Essay about Quilting - The Feminist Dynamic of Lucille Clifton

Essay about Quilting - The Feminist Dynamic of Lucille Clifton

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The Feminist Dynamic of Lucille Clifton    


Quilting bees were occasions for women to gather bringing discarded scraps of material, which they masterfully transformed, into works of art. The bee was also a social gathering where women told tales, exchanged ideas, and encouraged one another. Lucille Clifton's collection of poetry entitled Quilting continues the wonderful tradition by skillfully bringing together poems that entertain, inform, and encourage. Two of Clifton's poems, "eve's version" and "a woman who loves," are excellent examples of the quilting process where material is re-worked to reveal a perspective that is female. The poem, "eve's version" defies the negative issues that have arisen from the Christian tradition of the fall of mankind. The present female condition is addressed in the poem, "a woman who loves." Women have been blatantly marginalized in our society and a reading of these Clifton works offers a description of how feminist power has been subverted to construct the inequality of power that is entrenched in our patriarchal culture.

The ancient Greeks attributed the power of love and procreation to women. The goddess Aphrodite exemplifies their knowledge of this fundamental power. Christian doctrine subverts female power by aligning Eve, the original woman, with the fall of man. The power that is life producing is tainted because it is suggested that Lucifer was able to control Eve by manipulating her power. The resulting Christian premise is that Eve must be protected because she is unable to resist the forces of evil. Eve's garden experience resulted in punishment subjecting her to the rule of her husband. It therefore becomes God's will that men should dominate women so that evil can be con...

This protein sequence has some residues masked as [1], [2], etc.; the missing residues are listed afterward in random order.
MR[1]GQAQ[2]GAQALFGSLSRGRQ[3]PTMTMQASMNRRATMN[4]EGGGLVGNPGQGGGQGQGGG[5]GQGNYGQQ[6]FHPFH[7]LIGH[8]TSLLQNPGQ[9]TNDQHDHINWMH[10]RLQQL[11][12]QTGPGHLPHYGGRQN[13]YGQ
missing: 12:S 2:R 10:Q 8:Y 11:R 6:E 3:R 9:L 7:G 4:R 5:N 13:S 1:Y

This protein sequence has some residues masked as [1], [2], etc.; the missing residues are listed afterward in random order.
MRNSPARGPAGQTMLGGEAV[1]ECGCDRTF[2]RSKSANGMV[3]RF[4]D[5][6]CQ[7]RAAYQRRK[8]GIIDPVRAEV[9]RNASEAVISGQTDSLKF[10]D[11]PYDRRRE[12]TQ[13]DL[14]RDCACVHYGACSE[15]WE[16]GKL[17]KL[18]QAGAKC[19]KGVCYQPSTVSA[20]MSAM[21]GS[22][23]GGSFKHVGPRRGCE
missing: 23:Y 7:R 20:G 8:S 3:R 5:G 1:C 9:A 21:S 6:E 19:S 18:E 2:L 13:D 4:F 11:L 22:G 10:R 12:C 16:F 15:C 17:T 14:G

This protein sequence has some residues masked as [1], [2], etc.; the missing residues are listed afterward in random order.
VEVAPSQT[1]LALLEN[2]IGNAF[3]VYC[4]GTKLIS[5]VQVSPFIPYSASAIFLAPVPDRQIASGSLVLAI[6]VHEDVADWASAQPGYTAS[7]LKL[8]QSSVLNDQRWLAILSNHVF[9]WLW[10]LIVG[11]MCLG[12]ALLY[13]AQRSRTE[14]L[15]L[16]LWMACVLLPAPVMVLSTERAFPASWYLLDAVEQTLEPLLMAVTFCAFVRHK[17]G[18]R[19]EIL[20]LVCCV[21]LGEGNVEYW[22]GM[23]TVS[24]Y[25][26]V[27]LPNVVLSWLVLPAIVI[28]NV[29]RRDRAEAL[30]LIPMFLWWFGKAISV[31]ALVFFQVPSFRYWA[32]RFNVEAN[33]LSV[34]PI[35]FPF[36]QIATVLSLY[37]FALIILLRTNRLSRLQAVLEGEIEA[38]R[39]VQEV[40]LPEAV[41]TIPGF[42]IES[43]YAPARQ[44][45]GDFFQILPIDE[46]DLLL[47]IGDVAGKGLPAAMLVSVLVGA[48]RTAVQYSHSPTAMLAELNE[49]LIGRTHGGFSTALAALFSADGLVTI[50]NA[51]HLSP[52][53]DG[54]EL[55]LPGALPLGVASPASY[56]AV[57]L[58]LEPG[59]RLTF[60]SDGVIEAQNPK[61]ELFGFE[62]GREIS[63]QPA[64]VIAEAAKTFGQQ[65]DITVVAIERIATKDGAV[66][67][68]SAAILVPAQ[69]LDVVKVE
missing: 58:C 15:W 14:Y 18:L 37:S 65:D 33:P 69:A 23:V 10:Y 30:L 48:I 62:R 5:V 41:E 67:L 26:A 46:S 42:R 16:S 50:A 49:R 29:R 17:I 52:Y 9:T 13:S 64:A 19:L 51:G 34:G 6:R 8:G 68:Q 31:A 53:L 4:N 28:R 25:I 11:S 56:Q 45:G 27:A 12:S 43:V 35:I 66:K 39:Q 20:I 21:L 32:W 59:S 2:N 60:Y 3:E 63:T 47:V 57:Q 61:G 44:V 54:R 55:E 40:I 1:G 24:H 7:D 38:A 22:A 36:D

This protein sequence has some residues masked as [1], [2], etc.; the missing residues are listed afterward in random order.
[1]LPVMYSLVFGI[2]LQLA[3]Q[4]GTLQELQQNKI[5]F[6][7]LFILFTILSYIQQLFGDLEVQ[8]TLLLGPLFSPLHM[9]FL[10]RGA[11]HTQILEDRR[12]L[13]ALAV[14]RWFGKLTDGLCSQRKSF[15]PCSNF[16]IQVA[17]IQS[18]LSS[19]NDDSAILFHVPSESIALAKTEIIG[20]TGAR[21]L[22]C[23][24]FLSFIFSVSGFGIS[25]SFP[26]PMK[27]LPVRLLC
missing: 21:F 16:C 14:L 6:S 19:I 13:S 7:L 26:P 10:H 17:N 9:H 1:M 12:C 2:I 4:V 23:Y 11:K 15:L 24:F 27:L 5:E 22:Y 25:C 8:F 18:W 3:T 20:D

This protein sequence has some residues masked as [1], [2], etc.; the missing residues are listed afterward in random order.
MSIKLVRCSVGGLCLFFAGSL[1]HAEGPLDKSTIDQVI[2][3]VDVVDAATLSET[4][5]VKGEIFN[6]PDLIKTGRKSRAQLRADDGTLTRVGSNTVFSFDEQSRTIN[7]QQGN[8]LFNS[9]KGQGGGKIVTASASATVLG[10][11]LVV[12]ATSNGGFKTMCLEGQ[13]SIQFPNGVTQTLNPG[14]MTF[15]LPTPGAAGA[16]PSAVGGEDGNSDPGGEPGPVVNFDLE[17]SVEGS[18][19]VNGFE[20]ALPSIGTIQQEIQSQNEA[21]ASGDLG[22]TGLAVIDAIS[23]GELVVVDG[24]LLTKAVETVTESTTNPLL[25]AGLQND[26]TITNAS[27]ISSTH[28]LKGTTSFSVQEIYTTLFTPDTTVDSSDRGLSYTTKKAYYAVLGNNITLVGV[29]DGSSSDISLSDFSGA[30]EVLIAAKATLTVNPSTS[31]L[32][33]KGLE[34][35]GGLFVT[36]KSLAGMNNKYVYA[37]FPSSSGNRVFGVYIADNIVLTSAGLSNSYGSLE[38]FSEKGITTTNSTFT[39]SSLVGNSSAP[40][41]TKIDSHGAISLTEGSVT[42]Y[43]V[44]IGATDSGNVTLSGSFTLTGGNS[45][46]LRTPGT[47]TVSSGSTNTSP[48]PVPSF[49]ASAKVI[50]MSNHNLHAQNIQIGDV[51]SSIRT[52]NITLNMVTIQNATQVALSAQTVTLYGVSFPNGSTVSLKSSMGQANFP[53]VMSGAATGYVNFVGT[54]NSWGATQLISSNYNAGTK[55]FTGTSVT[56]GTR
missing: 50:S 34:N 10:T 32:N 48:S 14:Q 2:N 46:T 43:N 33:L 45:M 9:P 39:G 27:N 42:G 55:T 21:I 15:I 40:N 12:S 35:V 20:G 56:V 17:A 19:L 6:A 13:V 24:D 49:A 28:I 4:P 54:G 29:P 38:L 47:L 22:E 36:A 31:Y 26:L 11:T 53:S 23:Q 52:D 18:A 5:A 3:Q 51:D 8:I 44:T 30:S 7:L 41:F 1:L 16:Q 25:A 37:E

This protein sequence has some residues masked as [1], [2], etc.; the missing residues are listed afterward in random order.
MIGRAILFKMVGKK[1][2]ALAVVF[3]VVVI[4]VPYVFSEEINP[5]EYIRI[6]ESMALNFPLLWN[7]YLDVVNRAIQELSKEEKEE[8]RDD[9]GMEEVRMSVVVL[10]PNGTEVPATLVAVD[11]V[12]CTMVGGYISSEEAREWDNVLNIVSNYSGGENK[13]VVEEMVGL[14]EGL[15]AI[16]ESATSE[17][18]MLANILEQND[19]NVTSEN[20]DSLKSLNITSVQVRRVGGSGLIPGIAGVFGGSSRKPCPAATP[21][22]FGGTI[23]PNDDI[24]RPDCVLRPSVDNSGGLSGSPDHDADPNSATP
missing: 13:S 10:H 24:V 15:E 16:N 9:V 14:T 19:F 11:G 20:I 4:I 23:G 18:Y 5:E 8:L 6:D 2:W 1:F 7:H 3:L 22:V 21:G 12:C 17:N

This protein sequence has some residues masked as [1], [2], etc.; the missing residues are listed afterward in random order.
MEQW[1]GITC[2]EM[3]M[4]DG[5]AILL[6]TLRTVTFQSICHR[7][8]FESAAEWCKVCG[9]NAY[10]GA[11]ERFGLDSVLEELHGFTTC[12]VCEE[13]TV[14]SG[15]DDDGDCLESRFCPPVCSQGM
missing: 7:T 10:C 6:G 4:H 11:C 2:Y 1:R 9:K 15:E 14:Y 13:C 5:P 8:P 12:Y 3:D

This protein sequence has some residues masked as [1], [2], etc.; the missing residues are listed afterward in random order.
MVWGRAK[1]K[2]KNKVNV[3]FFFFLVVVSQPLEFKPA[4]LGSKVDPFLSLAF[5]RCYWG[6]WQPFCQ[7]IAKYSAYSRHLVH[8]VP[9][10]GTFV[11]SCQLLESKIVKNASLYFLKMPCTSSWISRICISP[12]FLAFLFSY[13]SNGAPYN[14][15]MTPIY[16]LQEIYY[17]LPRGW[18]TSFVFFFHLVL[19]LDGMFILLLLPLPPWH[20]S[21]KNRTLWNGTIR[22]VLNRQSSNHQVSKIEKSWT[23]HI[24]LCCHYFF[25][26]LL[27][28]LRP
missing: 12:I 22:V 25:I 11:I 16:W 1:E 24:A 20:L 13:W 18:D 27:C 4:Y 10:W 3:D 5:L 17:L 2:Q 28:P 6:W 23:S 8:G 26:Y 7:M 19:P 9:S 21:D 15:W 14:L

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...a woman who loves" because Clifton has given her a pattern for success in her offering of "eve's version." She provides direction to those women who are locked behind windows and lack the vision necessary to see beyond the view that society has presented to them. The direction affords the possibility of telling their own story from their own unique point of view. Women are also given the responsibility for providing an honest allocation of power in today's richly diverse culture. Lucille Clifton 's quilting bee gathers the feminist dynamic that has been altered and dispersed and reworks it into a garment which makes this powerful force available to all women. These quilts can be displayed to tell the story or they can be used to offer warmth and security.

Work Cited

Clifton, Lucille. quilting poems 1987-1990. Rochester, New York: BOA Editions Ltd., 1991.

 

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